The Grand Order of the Lost Mathom
The Grand Order of the Lost Mathom is a primarily scholarly society, more often known simply as The Grand Order or The Order (similarly, the members often call themselves Mathomers). The Order is dedicated to the preservation, collection and further understanding of mathoms, while at the same time keeping alive old hobbit traditions of storytelling, poetry and song, through study, lectures and regular performances… in-between enjoying the grand life in The Shire, that is, with many a meal, lots of tea and regular parties.
“We are brought together by our deep love of the Shire, its fields and pastures, and the protection of its borders and all we hold dear. Mathoms as you will learn have a special place in our heart.” Rowana Fairborn – Founder of The Grand Order
The Order was officially founded in SR 1413 by Rowana Fairborn, with the support of Thain Paladin Took II. Even before this time it had existed in all but name through an informal group of friends, meeting once a week at the Golden Perch in Stock to share stories and songs around the fireside.
In SR 1414, The Order found its collective home in Songburrow Hall, a large and rambling burrow at the heart of Songburrow, a small village in the Southfarthing of the Shire. Here, The Order possesses arguably the finest and most comprehensive collection of mathoms outside of Society hands and a library of scholarly works, family and genealogical records second only to that of the Great Smials in Tuckborough, the ancestral home of the Took family.
The collection itself is impeccably curated and items are often exhibited or lent out to interested parties, though the majority remains on non-permanent display at Songburrow Hall.
The name of The Order is thought to originate from a single leaf of parchment, documenting the journey of the Fallohide brothers Marcho and Blanco as they crossed the Brandywine and settled in the Shire. In this brief account, of which the sole copy resides in Songburrow Hall, mention is made of an object of great significance – the so-called ‘Lost Mathom’. The exact nature and whereabouts of this mathom is the matter of continued debate.
Almost from the outset, The Order attracted the unwarranted attention of The Mathom Society, in particular the Keeper. Brombard Foxtail has on numerous occasions expressed concern over ‘the acquisition of a substantial number of mathoms’ held in private hands. Relations between The Society and The Order can best be described as ‘frosty’, with any ill feeling kept to scholarly one-upmanship and heated debate rather than outright hostility.
Outside of scholarly circles, The Order is well known for its ongoing charitable program to learn hobbits their letters. This sponsorship extends beyond mere donations, with members of The Order taking an active role in teaching and keeping the traditions and stories of the Shire alive and well through tales and song.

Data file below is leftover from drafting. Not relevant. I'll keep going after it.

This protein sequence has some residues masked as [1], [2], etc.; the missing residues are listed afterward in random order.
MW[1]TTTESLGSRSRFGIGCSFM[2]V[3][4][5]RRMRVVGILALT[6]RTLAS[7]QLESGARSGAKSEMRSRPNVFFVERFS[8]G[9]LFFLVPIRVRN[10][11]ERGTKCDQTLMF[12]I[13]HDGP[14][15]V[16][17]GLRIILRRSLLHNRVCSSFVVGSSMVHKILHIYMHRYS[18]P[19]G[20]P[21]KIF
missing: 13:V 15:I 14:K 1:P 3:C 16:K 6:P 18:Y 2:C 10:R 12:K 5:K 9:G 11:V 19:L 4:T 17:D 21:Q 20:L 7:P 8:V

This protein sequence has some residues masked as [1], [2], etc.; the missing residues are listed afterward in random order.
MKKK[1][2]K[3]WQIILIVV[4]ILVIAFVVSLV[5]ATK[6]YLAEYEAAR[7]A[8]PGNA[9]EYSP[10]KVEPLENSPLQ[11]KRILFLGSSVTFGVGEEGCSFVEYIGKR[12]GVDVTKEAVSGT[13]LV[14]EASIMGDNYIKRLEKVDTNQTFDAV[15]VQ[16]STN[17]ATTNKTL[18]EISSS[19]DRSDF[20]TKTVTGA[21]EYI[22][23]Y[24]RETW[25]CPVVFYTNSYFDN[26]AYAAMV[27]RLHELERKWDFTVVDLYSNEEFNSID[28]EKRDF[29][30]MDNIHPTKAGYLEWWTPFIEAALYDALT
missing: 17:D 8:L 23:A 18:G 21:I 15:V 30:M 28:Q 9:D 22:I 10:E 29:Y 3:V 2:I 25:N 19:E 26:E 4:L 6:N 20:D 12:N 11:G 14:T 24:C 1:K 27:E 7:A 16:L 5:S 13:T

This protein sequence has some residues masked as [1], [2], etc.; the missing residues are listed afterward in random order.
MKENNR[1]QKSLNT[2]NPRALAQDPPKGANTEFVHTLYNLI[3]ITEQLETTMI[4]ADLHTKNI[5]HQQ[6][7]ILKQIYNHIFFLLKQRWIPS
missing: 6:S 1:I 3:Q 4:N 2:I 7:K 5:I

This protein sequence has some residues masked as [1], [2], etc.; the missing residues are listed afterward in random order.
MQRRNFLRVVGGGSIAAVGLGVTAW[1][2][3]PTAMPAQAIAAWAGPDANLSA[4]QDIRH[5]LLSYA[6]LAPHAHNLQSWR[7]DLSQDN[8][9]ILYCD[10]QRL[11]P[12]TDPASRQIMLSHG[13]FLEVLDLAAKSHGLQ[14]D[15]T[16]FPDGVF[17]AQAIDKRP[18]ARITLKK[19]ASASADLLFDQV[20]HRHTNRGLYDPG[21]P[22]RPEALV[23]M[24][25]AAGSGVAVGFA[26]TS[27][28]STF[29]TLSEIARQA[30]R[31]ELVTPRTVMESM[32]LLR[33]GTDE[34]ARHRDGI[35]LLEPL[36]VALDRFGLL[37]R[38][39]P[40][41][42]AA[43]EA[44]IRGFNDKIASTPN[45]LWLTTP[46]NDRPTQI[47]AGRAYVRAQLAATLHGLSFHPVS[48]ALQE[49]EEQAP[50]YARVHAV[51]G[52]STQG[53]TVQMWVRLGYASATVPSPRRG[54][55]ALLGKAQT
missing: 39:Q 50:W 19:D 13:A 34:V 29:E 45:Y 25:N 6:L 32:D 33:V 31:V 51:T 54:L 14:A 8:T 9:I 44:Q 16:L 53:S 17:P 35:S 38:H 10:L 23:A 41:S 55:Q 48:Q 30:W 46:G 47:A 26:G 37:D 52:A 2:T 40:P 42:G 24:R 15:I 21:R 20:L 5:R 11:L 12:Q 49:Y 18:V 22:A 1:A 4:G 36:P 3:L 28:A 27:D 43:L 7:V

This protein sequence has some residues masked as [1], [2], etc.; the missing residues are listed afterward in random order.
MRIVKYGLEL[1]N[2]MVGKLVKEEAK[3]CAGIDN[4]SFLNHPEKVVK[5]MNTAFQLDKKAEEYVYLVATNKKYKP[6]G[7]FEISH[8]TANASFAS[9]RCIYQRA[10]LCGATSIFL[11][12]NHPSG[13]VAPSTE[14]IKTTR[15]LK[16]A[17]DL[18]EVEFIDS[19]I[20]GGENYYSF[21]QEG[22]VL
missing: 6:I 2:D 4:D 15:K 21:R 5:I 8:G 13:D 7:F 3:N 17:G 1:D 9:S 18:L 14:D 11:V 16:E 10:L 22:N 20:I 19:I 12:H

Throughout the year, the Historical Society produces a series of field trips with an educational and informative bias. These practical excursions to famous landmarks or forgotten corners of the Shire are immensely popular with young and old alike.
The Order also enjoys two dedicated groups of musicians, The Songburrow Strollers and The Brandy Badgers, as well as an acting troupe. The Mathomers are keen on keeping The Shire a vibrant and lively place for hobbits, and thus hosts both regular events (like Green Dragon Friday and the biweekly Michel Delving market) and one-off get-togethers like storytelling nights, wassailing, picnics and parties.
The current chief of The Grand Order is Lina, with the practical day-to-day activities being shared among the voluntary assistant chiefs Tibba, Nimelia, Potty and Pycella.
The position of assistant chief carries no formal title, but vacancies only come up rarely as the office is traditionally held for life.
Membership to The Order is either by recommendation or more formally by a letter of invitation to the Secretary at Songburrow Hall, 4 Brookbank Street, Songburrow, The Shire.
In practice, potential members come from all walks of life but the successful ones stand apart because of their inquisitiveness, sociability and aptitude.
Members enjoy a wide range of benefits, not least of which is access to the extensive library (not to mention the larders, pantries and cellars), and mathom collection of Songburrow Hall. Members are actively encouraged to seek out and identity items of interest to add to the collection.
On the surface, The Order is often perceived as being somewhat secretive and self-centered.
It is common knowledge that many Mathomers are extremely well informed, not just on important matters, but on the smaller apparently insignificant details of everyday life.
In recent years, with the coming of a darker shadow to the once quiet woods of Overhill and the outlying districts of the Marish, this has led to the popular belief that a Mathom Watch exists – silently listening and observing and ready to act should the need arise.
Whatever the truth, you need only to dig a little deeper to find signs that The Order exerts a gentle but persuasive influence on affairs throughout the Four Farthings of the Shire… and beyond.